Scientific Name(s): Marrubium vulgare
Abundance: uncommon
What: leaves, flowers
How: tea, candied
Where: fields, dry areas, poor soils
When: spring, early summer
Nutritional Value: flavonoids, medicinal properties
Dangers: large doses can increase blood pressure

Medicinal Summary:
Leaves - cough suppressant; expectorant; appetite stimulant; antimicrobial (tisane, lozenge, tincture)

Leaf Arrangement: Leaves are arranged in an opposite-alternating pattern along the stem.

Leaf Shape: The leaves are broadly ovate to heart-shaped, typically measuring about 1 to 2 inches in length and width.

Leaf Venation: Venation is palmate, with a central vein and smaller branching veins. Veins are quite recessed on the topside of the leaf and protruding on the underside.

Leaf Margin: The leaf margins are irregularly toothed or serrated.

Leaf Color: Leaves are a grayish-green, often with a woolly texture due to dense hairs.

Flower Structure: Flowers are small, clustered in dense whorls at the leaf axils along the stem.

Flower Color: The flowers are white to pale pink, each with a tubular shape and protruding stamens.

Fruit: The fruit is a small nutlet, typically found in pairs.

Seed: Seeds are contained within the nutlets, small and hard.

Stem: The stem is square in cross-section, a common trait in the mint family, and is often covered in dense, woolly hairs.

Hairs: The plant is characterized by its woolly, grayish hairs, covering both the stems and leaves.

Height: The plant typically grows to a height of about 1 to 2 feet.

A stand of horehound plants.

An individual horehound plant.


Close-up of the horehound top and flowers.

Close-up of a horehound leaf.

Horehound Leaf

Close-up of a horehound stem. Note it's fuzziness.

Horehound Stem

Texas distribution, attributed to U. S. Department of Agriculture. The marked counties are guidelines only. Plants may appear in other counties, especially if used in landscaping.

North American distribution, attributed to U. S. Department of Agriculture.

Horehound has a long history of medicinal use, which, to anyone who's ever tasted a concoction containing this plant, will not find surprising. Horehound's flavor is somewhat unusual to modern tastes. If forced to describe horehound's flavor I'd say it's what happens when root beer and licorice mate.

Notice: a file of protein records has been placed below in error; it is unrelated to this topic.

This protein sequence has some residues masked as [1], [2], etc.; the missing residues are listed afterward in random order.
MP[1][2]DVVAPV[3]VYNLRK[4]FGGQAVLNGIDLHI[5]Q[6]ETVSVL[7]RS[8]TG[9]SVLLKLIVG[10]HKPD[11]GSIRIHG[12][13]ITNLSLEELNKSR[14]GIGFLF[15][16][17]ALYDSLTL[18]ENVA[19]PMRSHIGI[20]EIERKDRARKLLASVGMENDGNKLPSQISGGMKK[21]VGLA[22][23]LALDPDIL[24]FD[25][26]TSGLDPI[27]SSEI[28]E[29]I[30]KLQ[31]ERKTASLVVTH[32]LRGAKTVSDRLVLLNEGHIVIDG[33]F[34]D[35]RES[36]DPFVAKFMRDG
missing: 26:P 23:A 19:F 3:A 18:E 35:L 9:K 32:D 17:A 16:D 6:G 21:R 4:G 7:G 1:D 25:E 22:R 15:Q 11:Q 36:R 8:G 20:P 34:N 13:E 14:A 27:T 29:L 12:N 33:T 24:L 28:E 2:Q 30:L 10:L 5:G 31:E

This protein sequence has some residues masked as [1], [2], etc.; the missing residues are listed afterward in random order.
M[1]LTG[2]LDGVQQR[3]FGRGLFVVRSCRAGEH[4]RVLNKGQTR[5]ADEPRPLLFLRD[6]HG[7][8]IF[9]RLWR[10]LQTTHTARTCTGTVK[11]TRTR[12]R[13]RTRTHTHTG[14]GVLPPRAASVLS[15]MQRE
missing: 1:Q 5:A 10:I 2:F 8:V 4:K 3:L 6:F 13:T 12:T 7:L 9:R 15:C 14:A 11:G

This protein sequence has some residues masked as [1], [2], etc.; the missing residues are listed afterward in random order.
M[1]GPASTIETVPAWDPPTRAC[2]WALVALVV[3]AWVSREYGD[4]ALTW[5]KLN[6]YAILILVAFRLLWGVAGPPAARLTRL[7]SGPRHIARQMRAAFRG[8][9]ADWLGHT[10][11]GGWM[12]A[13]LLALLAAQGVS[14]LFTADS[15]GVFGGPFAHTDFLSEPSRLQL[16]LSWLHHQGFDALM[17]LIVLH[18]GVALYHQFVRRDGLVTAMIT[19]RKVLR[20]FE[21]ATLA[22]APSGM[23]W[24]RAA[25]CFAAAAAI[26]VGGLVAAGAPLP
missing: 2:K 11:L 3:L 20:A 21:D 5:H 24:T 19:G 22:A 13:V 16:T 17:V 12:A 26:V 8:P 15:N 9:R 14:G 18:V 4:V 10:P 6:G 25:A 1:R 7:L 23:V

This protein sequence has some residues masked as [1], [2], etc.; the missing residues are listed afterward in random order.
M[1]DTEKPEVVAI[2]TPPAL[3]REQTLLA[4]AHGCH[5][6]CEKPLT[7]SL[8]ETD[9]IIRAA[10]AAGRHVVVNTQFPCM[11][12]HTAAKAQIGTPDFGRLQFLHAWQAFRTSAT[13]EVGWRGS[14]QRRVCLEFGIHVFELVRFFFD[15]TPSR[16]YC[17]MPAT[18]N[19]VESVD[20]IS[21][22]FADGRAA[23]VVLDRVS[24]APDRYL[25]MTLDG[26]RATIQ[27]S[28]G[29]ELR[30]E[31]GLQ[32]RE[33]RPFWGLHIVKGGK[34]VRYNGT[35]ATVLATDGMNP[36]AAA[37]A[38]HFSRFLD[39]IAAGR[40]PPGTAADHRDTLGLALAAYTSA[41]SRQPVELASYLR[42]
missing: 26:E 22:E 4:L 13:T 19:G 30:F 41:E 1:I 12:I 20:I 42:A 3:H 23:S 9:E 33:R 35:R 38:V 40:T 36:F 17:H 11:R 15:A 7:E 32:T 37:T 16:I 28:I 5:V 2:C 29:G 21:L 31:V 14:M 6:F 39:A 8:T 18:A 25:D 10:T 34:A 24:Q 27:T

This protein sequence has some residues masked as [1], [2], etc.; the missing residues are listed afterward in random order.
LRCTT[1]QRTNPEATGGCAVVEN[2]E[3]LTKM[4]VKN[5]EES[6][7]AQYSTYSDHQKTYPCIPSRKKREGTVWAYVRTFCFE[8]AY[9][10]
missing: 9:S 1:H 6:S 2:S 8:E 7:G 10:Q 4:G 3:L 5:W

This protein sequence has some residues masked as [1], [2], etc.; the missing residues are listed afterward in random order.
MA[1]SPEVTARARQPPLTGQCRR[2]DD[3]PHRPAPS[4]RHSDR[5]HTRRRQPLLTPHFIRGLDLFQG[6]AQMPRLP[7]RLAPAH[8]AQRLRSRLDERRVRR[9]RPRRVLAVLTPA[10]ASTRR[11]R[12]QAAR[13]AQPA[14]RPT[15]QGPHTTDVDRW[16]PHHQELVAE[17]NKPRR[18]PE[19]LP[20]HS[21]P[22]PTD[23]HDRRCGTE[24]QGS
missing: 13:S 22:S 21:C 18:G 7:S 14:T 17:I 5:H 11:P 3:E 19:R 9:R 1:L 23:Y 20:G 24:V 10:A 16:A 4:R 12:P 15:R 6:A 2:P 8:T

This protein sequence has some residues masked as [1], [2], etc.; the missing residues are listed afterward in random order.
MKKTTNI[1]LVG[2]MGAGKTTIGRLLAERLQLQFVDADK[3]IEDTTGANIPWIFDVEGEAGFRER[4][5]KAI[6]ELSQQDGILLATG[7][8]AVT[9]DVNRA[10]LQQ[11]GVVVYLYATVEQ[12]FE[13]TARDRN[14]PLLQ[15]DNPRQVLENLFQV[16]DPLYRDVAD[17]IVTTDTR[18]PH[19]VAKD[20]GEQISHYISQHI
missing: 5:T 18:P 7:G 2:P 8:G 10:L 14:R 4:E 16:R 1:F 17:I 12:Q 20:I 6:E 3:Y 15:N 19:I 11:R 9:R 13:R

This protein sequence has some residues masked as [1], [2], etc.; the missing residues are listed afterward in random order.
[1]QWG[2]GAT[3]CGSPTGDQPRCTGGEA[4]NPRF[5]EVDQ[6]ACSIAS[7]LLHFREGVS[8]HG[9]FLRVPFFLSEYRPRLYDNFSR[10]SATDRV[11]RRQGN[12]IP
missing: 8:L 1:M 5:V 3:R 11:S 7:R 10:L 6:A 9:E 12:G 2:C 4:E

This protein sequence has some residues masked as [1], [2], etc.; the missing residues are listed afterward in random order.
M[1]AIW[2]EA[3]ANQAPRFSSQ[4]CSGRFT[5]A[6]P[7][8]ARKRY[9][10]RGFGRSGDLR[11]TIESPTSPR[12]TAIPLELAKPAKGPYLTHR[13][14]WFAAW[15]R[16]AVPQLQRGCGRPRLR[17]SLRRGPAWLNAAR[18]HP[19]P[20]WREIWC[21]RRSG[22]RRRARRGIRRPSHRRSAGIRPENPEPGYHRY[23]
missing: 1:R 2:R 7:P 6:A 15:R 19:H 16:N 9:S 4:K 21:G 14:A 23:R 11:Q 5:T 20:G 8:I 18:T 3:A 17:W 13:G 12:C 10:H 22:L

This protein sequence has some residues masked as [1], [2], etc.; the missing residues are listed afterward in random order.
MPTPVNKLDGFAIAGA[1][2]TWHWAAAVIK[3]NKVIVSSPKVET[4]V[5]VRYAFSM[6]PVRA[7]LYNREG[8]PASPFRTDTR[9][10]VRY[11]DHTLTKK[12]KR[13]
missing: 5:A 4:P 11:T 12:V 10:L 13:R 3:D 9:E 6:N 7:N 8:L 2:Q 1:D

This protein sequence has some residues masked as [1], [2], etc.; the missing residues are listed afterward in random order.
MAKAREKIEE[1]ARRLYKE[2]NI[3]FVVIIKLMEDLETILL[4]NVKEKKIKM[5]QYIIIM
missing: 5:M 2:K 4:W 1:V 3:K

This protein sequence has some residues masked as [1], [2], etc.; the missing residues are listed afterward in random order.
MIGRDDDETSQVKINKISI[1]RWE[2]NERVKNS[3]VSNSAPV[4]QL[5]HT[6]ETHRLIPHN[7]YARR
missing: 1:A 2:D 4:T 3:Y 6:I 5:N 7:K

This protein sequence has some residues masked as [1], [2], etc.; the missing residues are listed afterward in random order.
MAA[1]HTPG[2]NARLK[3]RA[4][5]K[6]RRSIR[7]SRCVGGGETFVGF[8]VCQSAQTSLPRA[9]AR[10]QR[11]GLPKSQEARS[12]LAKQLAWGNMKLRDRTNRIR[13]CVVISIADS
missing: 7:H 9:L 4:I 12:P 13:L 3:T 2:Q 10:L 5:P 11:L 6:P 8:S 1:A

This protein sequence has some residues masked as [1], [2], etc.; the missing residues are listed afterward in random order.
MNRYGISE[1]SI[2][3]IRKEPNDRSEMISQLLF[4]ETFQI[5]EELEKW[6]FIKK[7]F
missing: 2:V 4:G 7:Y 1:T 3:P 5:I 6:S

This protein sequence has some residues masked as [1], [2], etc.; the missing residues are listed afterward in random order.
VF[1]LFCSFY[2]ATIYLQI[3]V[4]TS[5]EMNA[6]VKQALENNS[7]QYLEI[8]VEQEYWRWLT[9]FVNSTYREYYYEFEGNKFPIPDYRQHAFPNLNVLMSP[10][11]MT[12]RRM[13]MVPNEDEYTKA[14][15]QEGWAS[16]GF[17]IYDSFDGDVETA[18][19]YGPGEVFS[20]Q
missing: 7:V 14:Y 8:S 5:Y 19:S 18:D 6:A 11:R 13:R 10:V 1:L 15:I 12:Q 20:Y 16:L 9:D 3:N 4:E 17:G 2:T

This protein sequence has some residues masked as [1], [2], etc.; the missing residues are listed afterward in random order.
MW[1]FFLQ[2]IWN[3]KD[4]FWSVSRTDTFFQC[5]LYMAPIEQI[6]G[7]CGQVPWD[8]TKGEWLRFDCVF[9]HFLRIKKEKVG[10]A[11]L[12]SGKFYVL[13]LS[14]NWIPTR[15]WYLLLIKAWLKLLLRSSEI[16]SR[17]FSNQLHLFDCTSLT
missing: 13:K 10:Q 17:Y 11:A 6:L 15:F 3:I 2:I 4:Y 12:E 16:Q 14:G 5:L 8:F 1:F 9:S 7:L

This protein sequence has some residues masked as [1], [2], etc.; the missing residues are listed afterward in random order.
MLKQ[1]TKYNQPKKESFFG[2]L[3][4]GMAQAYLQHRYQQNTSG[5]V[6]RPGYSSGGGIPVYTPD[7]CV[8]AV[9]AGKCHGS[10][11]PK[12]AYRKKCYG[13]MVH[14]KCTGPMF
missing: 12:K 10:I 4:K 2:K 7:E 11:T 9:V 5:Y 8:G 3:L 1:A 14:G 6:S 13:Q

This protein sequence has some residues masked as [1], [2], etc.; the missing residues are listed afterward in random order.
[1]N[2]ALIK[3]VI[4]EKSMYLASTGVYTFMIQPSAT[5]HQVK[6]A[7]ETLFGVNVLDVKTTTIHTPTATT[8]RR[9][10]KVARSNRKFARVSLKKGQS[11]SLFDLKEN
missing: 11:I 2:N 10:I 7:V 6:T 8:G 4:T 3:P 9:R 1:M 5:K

Both fresh and dried horehound leaves can be used to make a tea. Chop up or crumble the leaves fairly finely to maximize exposed surface area, but you need to leave the pieces big enough to strain out of the finished product. The best way is to start with 1 cup fresh leaves or 1/4 cup dried leave and boil them in 2 cups of water for ten minutes, followed by straining out the leaves. As is, the resulting fluid is too strong to drink straight. The next step is to mix one part of this infusion with 2 parts boiling water. This tea can now be drank straight as a hot beverage or cooled down to make an ice tea.

The original infusion mentioned above can be turned into a pleasant and beneficial cough syrup by combining one part infusion with two parts honey. Perhaps the most famous form of horehound is in hard candies sucked to sooth coughs. To make these candies mix 1 cup of the original infusion with two cups granulated sugar and a pinch of cream of tartar. Stir these together until the sugar dissolves, then slowly cook the mixture down until its temperature reads 300 degrees Fahrenheit on a candy thermometer. At this point pour the solution out onto a non-stick or buttered tray and then as it cools cut it into bite-sized pieces as it cools.

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